• Governmental or public agencies [archiving of all relevant materials, the decision to preserve, the development of preservation strategies, and the development of management plans]; and
  • Agencies charged with dissemination and education.

Each stage presents significant challenges: how do we record rock art and its environs in a manner appropriate to the concept of preservation? How do our databases shape (or distort) the ability of future scholars to use this material? How can the actions of public or governmental agencies further regional understanding of cultural heritage? And how do we protect a site/complex from the natural deterioration of time and the elements and from more pernicious anthropogenic damage? Success in the search for preservation of cultural heritage requires a willingness to negotiate, to collaborate, and to work across a variety of special interests and perspectives.

Richard Dennis KORTUM, East Tennessee State University
The Biluut Petroglyph Complex: New Scientific Dating Experiments at a Prehistoric Sacred Center in the Mongolian Altai

Altai rock art is increasingly seen as essential to our grasp of the character and movements of prehistoric cultures throughout Inner Asia. In the past 25 years dozens of rock art sites have been found within Mongolia’s far-western Bayan Ulgii province alone. The Biluut Petroglyph Complex, an enduring ceremonial center at Khoton Lake near the convergence of Russia, China, and Kazakhstan, contains an array of several hundred archaeological sites associated with an unusually dense concentration of more than ten thousand petroglyphs. Imagery is attributed to the Stone Age through the Bronze and Iron Ages, and from the Turkic period to recent ethnographic times. With vandalism on the rise, protection and preservation of these fragile cultural expressions has become an urgent matter, and careful documentation and data retrieval become even more imperative. Highlighting significant figures while summarizing ongoing investigations from 2004 through 2016, this paper focuses on the dating of these images.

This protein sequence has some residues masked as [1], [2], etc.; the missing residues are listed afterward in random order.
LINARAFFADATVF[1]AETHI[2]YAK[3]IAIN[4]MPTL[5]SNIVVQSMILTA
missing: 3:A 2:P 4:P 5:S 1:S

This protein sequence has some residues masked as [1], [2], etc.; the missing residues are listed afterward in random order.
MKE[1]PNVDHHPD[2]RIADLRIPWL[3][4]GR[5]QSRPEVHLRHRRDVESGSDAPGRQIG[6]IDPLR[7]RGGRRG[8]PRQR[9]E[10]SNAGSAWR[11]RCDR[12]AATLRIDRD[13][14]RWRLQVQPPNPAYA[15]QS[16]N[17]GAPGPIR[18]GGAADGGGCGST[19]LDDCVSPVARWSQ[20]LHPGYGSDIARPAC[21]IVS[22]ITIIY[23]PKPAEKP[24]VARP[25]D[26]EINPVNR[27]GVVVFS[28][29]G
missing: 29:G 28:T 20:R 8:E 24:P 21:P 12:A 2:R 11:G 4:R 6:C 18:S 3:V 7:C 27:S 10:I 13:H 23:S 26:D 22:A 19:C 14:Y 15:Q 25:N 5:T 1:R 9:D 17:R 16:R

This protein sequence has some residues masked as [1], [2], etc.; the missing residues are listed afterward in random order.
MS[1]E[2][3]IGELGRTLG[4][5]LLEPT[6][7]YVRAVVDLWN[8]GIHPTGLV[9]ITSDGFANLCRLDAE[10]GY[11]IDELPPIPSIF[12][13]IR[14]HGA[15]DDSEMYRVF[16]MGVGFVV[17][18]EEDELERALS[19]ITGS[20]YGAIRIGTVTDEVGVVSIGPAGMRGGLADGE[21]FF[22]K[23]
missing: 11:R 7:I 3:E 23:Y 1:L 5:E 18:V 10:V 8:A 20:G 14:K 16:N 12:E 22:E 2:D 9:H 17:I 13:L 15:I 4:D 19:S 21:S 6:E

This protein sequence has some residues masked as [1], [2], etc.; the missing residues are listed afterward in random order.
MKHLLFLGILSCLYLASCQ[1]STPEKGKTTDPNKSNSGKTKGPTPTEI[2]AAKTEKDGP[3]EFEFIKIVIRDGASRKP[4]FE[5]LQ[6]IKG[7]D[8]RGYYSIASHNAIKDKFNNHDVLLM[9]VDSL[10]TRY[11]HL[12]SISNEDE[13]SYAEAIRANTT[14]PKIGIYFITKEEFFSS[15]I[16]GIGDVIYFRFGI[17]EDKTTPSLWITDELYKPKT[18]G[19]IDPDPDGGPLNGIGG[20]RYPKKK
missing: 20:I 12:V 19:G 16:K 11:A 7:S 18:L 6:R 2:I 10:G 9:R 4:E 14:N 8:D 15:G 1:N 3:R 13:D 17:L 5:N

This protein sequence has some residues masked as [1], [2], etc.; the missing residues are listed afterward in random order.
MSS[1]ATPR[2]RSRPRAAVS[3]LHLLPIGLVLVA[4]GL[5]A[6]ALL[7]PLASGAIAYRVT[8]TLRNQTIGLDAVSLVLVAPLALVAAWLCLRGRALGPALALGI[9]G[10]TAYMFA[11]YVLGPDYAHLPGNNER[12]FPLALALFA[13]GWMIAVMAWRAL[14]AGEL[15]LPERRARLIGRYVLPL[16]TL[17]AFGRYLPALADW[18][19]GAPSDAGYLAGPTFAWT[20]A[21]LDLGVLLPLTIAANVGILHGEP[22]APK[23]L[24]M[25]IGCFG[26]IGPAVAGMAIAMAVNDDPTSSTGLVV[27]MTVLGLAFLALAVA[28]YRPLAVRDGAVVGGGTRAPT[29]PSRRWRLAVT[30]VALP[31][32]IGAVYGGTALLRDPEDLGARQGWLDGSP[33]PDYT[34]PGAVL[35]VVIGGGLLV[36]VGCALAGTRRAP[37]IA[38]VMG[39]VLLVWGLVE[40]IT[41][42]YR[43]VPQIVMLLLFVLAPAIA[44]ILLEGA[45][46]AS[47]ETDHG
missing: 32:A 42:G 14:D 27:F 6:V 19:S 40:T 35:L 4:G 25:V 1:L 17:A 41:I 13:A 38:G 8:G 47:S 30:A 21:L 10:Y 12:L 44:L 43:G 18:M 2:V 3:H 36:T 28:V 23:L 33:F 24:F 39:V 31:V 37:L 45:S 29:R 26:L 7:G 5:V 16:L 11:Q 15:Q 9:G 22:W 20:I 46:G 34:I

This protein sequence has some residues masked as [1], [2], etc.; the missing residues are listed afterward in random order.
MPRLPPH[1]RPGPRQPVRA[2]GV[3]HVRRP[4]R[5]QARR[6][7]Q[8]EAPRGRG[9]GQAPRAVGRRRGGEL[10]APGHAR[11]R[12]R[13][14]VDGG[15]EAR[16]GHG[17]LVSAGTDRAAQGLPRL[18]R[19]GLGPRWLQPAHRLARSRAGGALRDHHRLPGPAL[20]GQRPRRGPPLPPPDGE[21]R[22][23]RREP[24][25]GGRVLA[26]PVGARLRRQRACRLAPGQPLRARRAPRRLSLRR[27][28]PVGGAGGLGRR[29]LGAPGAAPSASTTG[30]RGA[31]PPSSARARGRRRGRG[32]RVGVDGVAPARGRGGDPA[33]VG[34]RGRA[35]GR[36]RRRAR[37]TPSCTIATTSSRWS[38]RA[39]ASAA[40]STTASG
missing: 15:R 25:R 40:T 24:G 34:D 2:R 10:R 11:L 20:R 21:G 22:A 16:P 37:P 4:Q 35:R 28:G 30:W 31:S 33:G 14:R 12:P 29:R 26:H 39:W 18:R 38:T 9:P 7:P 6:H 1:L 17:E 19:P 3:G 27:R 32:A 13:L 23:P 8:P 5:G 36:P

Direct scientific dating of non-organic rock peckings and engravings is notoriously difficult. Despite more than two decades of intensive effort, results are not widely accepted. At present, Altai rock art researchers rely on a set of contextual and stylistic criteria, many of which are qualitative and, hence, subjective or intersubjective in application. These yield chronologies designated by broad cultural periods, e.g., “Archaic” (pre-Bronze Age), “Bronze Age”, “late Bronze Age”, “Iron Age”, and “Turkic Period”, etc., which, in each case, span several hundred to several thousand years. In an attempt to obtain greater precision, in 2015 we experimented with a new correlative dating technique of varnish microlamination (VML) analysis, based on millennial-scale climate variations recorded in varnish microstratigraphy (we will repeat our tests this coming July). Both types of methodology are discussed and preliminary results of our recent experiments are presented.

Daniel ROGERS, Smithsonian Institution
Architecture, Empires, and Archaeology: New Perspectives on Interpreting Mongolia’s Past